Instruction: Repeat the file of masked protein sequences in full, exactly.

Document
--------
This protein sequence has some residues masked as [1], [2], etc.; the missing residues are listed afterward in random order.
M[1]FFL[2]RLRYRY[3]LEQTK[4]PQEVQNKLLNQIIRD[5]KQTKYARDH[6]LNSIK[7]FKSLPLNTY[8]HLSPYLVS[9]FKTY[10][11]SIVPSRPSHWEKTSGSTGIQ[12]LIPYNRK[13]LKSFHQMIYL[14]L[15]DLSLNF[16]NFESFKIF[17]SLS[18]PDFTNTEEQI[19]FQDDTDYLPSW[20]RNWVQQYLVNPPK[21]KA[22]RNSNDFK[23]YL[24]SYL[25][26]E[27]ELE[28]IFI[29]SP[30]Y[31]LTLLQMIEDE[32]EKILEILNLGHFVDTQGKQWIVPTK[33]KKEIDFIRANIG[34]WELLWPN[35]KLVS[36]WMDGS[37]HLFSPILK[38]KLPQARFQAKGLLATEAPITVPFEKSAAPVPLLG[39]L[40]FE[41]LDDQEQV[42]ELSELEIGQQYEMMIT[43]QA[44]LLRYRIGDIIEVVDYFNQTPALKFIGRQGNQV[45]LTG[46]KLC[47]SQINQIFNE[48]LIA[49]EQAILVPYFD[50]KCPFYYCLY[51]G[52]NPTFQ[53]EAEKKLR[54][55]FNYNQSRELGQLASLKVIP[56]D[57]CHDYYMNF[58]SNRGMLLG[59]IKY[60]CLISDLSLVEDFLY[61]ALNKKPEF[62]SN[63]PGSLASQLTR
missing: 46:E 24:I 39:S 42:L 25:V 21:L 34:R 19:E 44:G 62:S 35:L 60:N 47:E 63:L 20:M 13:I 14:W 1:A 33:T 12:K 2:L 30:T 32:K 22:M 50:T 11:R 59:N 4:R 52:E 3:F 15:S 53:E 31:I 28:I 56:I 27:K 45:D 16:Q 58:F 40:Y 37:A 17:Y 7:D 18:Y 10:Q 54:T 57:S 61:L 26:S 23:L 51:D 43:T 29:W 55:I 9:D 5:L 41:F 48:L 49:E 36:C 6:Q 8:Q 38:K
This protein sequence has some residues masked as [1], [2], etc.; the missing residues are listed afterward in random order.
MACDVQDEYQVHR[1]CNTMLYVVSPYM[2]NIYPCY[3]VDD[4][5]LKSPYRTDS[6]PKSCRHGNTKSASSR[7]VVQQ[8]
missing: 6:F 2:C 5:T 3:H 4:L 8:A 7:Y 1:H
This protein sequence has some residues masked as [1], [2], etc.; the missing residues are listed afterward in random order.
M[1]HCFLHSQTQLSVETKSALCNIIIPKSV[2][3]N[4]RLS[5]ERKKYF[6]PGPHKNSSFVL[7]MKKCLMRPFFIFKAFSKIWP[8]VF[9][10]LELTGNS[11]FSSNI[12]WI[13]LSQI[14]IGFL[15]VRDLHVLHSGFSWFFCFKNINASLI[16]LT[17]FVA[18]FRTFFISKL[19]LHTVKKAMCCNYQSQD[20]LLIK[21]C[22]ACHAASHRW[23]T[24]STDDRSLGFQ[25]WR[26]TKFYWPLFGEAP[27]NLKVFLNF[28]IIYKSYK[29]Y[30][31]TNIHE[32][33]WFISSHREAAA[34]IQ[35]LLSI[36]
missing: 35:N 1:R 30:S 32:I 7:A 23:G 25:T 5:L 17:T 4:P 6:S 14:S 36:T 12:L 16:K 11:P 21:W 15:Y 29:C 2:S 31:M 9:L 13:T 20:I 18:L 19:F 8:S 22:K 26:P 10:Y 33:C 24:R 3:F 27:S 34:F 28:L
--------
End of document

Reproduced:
This protein sequence has some residues masked as [1], [2], etc.; the missing residues are listed afterward in random order.
M[1]FFL[2]RLRYRY[3]LEQTK[4]PQEVQNKLLNQIIRD[5]KQTKYARDH[6]LNSIK[7]FKSLPLNTY[8]HLSPYLVS[9]FKTY[10][11]SIVPSRPSHWEKTSGSTGIQ[12]LIPYNRK[13]LKSFHQMIYL[14]L[15]DLSLNF[16]NFESFKIF[17]SLS[18]PDFTNTEEQI[19]FQDDTDYLPSW[20]RNWVQQYLVNPPK[21]KA[22]RNSNDFK[23]YL[24]SYL[25][26]E[27]ELE[28]IFI[29]SP[30]Y[31]LTLLQMIEDE[32]EKILEILNLGHFVDTQGKQWIVPTK[33]KKEIDFIRANIG[34]WELLWPN[35]KLVS[36]WMDGS[37]HLFSPILK[38]KLPQARFQAKGLLATEAPITVPFEKSAAPVPLLG[39]L[40]FE[41]LDDQEQV[42]ELSELEIGQQYEMMIT[43]QA[44]LLRYRIGDIIEVVDYFNQTPALKFIGRQGNQV[45]LTG[46]KLC[47]SQINQIFNE[48]LIA[49]EQAILVPYFD[50]KCPFYYCLY[51]G[52]NPTFQ[53]EAEKKLR[54][55]FNYNQSRELGQLASLKVIP[56]D[57]CHDYYMNF[58]SNRGMLLG[59]IKY[60]CLISDLSLVEDFLY[61]ALNKKPEF[62]SN[63]PGSLASQLTR
missing: 46:E 24:I 39:S 42:L 25:V 21:L 34:R 19:E 44:G 62:S 35:L 60:N 47:E 63:L 20:M 13:I 14:W 1:A 33:T 12:K 2:L 30:T 32:K 22:M 50:T 11:R 59:N 4:R 52:E 3:F 15:S 53:E 31:I 28:I 56:I 27:K 45:D 16:Q 58:F 40:Y 37:A 17:Y 7:D 18:Y 10:Q 54:T 57:S 61:L 26:S 23:L 51:D 43:T 29:W 55:I 9:D 5:L 41:F 48:L 49:E 36:C 6:Q 8:Q 38:K
This protein sequence has some residues masked as [1], [2], etc.; the missing residues are listed afterward in random order.
MACDVQDEYQVHR[1]CNTMLYVVSPYM[2]NIYPCY[3]VDD[4][5]LKSPYRTDS[6]PKSCRHGNTKSASSR[7]VVQQ[8]
missing: 6:F 2:C 5:T 3:H 4:L 8:A 7:Y 1:H
This protein sequence has some residues masked as [1], [2], etc.; the missing residues are listed afterward in random order.
M[1]HCFLHSQTQLSVETKSALCNIIIPKSV[2][3]N[4]RLS[5]ERKKYF[6]PGPHKNSSFVL[7]MKKCLMRPFFIFKAFSKIWP[8]VF[9][10]LELTGNS[11]FSSNI[12]WI[13]LSQI[14]IGFL[15]VRDLHVLHSGFSWFFCFKNINASLI[16]LT[17]FVA[18]FRTFFISKL[19]LHTVKKAMCCNYQSQD[20]LLIK[21]C[22]ACHAASHRW[23]T[24]STDDRSLGFQ[25]WR[26]TKFYWPLFGEAP[27]NLKVFLNF[28]IIYKSYK[29]Y[30][31]TNIHE[32][33]WFISSHREAAA[34]IQ[35]LLSI[36]
missing: 35:N 1:R 30:S 32:I 7:A 23:G 25:T 5:L 17:T 4:P 6:S 14:S 36:T 12:L 16:K 11:P 21:W 15:Y 29:C 2:S 31:M 9:L 13:T 20:I 18:L 19:F 8:S 22:K 26:P 10:Y 33:C 24:R 3:F 27:S 34:F 28:L